Buying a top quality model usually means it will stand up well over time, but even the best cars need regular care and attention and the
W123 is no different.  It's wise to check for evidence of regular oil changes over the years, old oil is a car killer.  Also check for crash repairs and paint defects; a car as old as the W123 is likely to have been in a fender bender at some time.

The engine should run smoothly and there shouldn't be any smoke from the exhaust, the transmission should engage gears smoothly without reluctance, and the brakes should pull the car up in a straight line.  Check the tyres for uneven wear that might indicate a suspension problem, and the power steering shouldn't be heavy.

The sun can have an affect on the interior trim components, particularly the dash pad and rear parcel shelf where it's possible to find cracks and faded colours.  Find a car in good condition and the W123 can be a pleasure to drive.


The W123 was made before airbags were routinely fitted, but Mercedes was a pioneer of safety in motorcars and were designing crumple zones before anyone else.  The 'Benz bodies are strong, but are designed to absorb much of the energy in a crash.


No lightweight, fuel economy isn't one of the W123's strong points. The fours and the diesels will deliver the best economy if you can stand the sluggish performance; the sixes are the best buy and will get 10 L/100 km on a run.


* Traditional 'Benz look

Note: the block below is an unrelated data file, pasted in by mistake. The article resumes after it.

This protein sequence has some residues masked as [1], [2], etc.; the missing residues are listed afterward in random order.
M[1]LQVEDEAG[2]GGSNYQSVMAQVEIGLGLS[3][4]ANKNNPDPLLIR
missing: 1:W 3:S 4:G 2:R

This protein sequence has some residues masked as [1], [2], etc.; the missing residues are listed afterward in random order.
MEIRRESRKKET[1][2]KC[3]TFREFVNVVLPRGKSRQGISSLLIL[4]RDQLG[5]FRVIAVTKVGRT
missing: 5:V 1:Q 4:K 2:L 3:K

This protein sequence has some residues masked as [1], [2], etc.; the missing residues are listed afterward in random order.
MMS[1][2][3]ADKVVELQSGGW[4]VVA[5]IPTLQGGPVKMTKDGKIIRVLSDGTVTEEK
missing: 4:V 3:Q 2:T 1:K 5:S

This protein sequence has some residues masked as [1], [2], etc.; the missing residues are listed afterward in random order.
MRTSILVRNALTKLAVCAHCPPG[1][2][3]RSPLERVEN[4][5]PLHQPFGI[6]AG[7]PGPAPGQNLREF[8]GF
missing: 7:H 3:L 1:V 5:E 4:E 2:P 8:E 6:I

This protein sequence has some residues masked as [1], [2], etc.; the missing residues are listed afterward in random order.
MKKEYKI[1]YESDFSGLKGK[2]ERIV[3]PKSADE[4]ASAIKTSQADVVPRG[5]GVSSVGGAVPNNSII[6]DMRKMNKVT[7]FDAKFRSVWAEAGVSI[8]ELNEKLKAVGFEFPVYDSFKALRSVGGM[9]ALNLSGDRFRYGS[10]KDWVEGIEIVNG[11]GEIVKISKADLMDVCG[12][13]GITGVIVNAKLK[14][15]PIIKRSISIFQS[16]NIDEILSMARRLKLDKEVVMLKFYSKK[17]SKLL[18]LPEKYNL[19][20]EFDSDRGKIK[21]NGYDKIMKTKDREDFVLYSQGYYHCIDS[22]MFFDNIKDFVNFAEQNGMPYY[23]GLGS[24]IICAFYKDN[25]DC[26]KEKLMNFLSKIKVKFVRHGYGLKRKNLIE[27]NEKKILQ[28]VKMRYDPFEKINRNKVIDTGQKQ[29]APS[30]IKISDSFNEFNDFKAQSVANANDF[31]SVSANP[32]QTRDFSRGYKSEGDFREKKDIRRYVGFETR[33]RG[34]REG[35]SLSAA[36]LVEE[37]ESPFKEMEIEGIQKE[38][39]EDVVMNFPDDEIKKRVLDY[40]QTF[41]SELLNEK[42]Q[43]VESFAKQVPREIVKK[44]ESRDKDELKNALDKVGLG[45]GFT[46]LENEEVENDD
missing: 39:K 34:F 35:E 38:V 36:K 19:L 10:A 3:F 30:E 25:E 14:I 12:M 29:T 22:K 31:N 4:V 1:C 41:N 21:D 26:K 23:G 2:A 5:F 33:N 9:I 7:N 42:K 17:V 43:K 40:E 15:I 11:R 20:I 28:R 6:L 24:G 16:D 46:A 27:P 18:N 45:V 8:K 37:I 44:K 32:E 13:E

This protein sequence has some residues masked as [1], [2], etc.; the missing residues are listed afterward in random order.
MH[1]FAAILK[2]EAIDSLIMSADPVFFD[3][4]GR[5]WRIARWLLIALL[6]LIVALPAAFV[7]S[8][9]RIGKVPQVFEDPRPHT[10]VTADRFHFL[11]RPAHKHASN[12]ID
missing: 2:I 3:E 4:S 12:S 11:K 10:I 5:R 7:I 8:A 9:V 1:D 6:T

* Stylish coupe a classic charmer
* Smooth six-cylinder performance
* Family-sized interior
* Well built
* Solid and sound
* Affordable everyday classic


Neat old car that's fun to drive and still capable of handling modern day traffic.




Year Price From Price To
1986 $2,860 $5,060
1985 $2,640 $4,510
1984 $2,640 $4,510
1983 $2,640 $4,510
1982 $2,640 $4,510
1981 $2,640 $6,270
1980 N/A N/A
1979 N/A N/A
1978 N/A N/A
1977 N/A N/A
1976 N/A N/A

View all Mercedes-Benz 280 pricing and specifications

Range and Specs

SLC 2.7L, Leaded, 4 SP AUTO No recent listings 1976 Mercedes-Benz 280 1976 SLC Pricing and Specs
SL 2.7L, Leaded, 4 SP MAN No recent listings 1976 Mercedes-Benz 280 1976 SL Pricing and Specs
E 2.7L, Leaded, 4 SP AUTO No recent listings 1976 Mercedes-Benz 280 1976 E Pricing and Specs
CE 2.7L, Leaded, 4 SP AUTO No recent listings 1976 Mercedes-Benz 280 1976 CE Pricing and Specs
Graham Smith
Contributing Journalist


Other cars to consider

1983 Volvo 240
1983 Volvo 240

1983 Volvo 240

Pricing guide from: $3,410 – 5,280
1979 Jaguar XJ6
1979 Jaguar XJ6

1979 Jaguar XJ6

1977 BMW 5 Series
1977 BMW 5 Series

1977 BMW 5 Series

Pricing Guide

Lowest price, n/a

View cars for sale
Disclaimer: The pricing information shown in the editorial content (Review Prices) is to be used as a guide only and is based on information provided to Carsguide Autotrader Media Solutions Pty Ltd (Carsguide) both by third party sources and the car manufacturer at the time of publication. The Review Prices were correct at the time of publication.  Carsguide does not warrant or represent that the information is accurate, reliable, complete, current or suitable for any particular purpose. You should not use or rely upon this information without conducting an independent assessment and valuation of the vehicle.